I need a compass

We are coming to the end of another school year. Sam is finishing up second grade. And while one may look at his year on paper, in the form of his report card, you might think things have gone okay. Not stellar, but okay. But this has been a lousy year for my boy from start to finish. He's managed to learn, despite everything, he's still managed to learn what's required. Imagine what he could have done, what he could have learned, had his teachers done their jobs properly.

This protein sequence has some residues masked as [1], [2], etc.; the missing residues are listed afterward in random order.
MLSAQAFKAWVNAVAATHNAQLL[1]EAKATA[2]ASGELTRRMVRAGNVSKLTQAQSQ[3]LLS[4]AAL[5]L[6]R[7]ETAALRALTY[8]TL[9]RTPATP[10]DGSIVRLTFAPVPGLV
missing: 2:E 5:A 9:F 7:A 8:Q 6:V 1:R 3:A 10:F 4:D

This year, for Sam, it's all starting to fall apart. He struggles. He struggles just to get through the day. It's mentally, physically, and emotionally exhausting. There just isn't enough in his skinny little eight year old self to handle everything that comes his way each day, and as a result he is shutting down. He is withdrawing more and more into himself, which makes his teachers frustrated and alienates his peers. And the very people who should be helping him navigate through his day only seem to want to punish him for being different. As a former educator, I want to take his teachers by the shoulders and shake them and shout " LOOK AT HIM! He wants to learn, he has the ability to learn, you just need to find out the best way to make that happen." As his parent, I want to tear them limb from limb. He is loving and earnest and wants nothing more than to learn and be accepted for who he is. Instead, he is pushed away and isolated and punished. I want him to be challenged not humiliated. I want him taught strategies that he can use to handle the stressors that are making it difficult for him to function in a classroom. I don't want him sitting alone at his desk, when the rest of the class is together on the rug, because he hasn't figured out how to handle sitting on the floor with a group. I want my creative and enthusiastic child to express his creativity at school without worrying if his efforts will be good enough. I want to see him glow with pride at his accomplishments, not crushed by criticism and judgement.